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Moving Forward

I discovered Syracuse spent a portion of their allotment of stimulus funds to tear down deteriorating buildings. Using special funds for demolition became additional food for thought as I wonder how neighborhood core conditions got so bad in so many neighborhoods simultaneously. Did these buildings deteriorate overnight or had some destructive urban parasite attacked these structures rendering them
useless?

One of the reasons the president’s stimulus plan is not working is due to the blatant disregard for the condition of small neighborhood based businesses. Usually the core of a community is made up of at least one if not more commercial districts offering entrepreneurs an opportunity to make a living providing goods and services to a nearby neighborhood. Since most new jobs are being created at the small business level it would make sense to take care of the nucleus of your small businesses development engine. For generations these urban Mecca’s have attracted the urbane, the older, younger, poorer, well educated, under-educated, the artists and minorities.

Today with many cities experiencing reinvigorated city centers new neighborhoods’ feature amenities within walking distance were a young family or someone just starting out no longer has to depend on a vehicle to survive. New Urbanism embraces this concept and community planners of future developments design with features in mind like sidewalks and porches. These were done away with in our scurry to privacy and suburbia.

I remember a time when all of our neighborhoods had grocery stores within walking distance of most Syracuse residents. This was in the early sixties. Meanwhile Syracuse went into a decline, as we were a place where 214,000 people once lived. In some stretches there are still remnants of grocery stores that were once right across the street from each other. Some are now businesses, others are churches,
but most are gone.

We’ve not invested in making these core neighborhood businesses priorities in our quest for improvement in quality of life issues. We’ve always had funds which were allowable for use by the city for demolition if we’d used this line wisely and regularly we would not have to wait until some commercial centers resembled something from the disaster film 2012.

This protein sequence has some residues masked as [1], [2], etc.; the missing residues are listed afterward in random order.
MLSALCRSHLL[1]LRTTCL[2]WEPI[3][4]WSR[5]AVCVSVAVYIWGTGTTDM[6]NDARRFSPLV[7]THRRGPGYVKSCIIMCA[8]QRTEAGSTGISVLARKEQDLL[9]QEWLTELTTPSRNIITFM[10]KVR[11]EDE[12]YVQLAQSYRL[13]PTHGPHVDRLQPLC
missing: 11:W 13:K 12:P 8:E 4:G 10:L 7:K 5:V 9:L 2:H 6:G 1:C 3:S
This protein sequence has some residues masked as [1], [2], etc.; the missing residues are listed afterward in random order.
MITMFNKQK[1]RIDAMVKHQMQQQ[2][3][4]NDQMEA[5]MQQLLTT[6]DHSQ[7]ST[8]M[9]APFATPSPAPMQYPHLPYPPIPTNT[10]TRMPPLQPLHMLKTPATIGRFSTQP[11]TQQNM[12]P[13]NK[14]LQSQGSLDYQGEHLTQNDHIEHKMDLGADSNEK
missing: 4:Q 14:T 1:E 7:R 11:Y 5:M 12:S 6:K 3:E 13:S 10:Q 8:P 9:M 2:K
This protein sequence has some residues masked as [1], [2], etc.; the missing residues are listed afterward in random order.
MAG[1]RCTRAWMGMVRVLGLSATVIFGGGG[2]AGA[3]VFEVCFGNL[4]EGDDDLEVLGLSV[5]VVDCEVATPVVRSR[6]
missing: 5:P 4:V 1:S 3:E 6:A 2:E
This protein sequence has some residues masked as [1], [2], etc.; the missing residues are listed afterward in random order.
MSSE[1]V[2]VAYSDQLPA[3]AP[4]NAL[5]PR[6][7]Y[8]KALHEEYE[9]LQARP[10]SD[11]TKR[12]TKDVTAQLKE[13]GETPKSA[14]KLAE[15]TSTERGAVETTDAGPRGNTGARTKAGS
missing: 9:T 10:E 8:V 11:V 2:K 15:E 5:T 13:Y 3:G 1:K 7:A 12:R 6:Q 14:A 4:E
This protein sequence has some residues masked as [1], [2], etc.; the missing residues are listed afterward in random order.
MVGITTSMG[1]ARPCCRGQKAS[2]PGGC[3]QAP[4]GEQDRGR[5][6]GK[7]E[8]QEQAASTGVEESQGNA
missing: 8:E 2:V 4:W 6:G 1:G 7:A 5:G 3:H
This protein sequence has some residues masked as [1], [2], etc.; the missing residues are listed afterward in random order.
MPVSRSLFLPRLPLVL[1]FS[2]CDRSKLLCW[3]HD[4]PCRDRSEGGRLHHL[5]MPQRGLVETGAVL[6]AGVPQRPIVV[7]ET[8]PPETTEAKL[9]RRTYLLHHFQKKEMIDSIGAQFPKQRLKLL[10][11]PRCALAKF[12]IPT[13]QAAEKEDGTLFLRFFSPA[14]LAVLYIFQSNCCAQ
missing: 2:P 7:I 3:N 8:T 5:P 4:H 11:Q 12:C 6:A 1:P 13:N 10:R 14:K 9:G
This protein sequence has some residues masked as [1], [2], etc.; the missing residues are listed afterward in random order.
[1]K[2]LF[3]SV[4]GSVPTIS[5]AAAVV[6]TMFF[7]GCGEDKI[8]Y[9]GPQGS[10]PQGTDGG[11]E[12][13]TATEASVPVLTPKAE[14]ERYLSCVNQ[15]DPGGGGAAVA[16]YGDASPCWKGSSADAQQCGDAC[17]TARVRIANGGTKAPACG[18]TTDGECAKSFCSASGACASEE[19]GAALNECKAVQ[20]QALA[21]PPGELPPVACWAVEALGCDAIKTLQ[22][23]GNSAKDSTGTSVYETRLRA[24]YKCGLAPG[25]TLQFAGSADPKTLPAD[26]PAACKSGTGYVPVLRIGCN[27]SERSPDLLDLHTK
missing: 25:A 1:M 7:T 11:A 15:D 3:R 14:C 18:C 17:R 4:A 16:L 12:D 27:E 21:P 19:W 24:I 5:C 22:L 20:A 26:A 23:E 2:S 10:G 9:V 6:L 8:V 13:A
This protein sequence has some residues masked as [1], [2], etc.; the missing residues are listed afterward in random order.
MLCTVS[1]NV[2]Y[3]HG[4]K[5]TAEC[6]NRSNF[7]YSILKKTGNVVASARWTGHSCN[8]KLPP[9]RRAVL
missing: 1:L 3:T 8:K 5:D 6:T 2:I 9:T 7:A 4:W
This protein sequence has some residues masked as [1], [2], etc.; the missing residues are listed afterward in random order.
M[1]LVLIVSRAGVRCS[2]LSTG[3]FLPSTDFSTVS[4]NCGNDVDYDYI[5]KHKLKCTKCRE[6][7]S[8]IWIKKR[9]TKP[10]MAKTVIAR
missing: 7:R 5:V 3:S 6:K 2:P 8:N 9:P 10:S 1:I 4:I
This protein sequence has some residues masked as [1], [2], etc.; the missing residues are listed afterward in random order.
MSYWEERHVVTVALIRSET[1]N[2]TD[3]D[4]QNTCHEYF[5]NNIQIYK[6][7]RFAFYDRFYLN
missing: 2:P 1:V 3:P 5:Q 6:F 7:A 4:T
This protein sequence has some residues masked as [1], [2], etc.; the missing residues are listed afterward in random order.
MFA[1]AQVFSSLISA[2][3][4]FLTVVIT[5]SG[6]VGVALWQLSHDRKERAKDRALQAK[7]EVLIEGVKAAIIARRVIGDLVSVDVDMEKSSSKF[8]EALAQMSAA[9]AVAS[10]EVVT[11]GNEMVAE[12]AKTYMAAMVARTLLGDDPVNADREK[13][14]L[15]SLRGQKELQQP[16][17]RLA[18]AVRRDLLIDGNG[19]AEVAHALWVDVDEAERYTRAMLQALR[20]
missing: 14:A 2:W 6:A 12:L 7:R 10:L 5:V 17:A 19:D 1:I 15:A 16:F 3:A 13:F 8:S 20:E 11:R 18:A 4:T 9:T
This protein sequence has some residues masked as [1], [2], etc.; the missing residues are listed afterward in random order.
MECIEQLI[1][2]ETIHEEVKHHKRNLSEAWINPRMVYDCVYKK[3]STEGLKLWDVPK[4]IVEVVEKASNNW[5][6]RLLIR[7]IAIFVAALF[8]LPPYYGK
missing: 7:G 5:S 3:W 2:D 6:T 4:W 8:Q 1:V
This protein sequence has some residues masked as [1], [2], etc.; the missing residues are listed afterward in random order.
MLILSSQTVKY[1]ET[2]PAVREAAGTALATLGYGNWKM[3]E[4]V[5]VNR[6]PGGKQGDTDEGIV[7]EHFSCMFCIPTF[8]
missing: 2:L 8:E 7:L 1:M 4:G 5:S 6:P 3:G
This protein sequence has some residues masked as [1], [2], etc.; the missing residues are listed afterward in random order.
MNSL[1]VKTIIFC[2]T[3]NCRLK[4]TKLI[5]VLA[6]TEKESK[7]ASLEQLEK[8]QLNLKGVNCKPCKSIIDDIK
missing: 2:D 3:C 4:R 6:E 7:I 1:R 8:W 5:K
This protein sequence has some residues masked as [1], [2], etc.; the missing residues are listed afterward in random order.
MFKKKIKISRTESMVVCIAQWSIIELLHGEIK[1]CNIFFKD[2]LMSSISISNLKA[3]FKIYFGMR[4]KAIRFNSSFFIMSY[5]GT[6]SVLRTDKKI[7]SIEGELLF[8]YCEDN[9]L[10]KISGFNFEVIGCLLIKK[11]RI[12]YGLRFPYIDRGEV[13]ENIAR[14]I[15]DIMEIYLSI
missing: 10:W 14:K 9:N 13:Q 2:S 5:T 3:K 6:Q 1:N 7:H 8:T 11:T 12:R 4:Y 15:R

Federal, state and local governments have given everything including kitchen sink water to large businesses promising to deliver dozens if not hundreds of jobs only to find that in a matter of months they’re sneaking out of the country in the middle of the night. How much did Carrier, Syracuse China, New Venture Gear, Crouse-Hinds and other manufacturers get to “retain” workers?

We could have invested in keeping every neighborhood commercial district safe, affordable and a magnet for what a city like Syracuse can offer, as with policies like this in place, we would grow and prosper.

But we usually wait for the worst case scenario to occur before we act. We forget about spending funds that are specifically allowed for long overdue demolitions and other urban ills. As we prepare for change perhaps we’ll remember these things moving forward.

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Timbuktu African Imports “Farewell” Gathering February 29

Timbuktu African Imports 500 South Ave., Syracuse, NY, United States

After decades of operating Timbuktu African Imports Kwasi has decided to retire the business. There will be a community gathering honoring Kwasi and the contributions made to the Syracuse Community. […]

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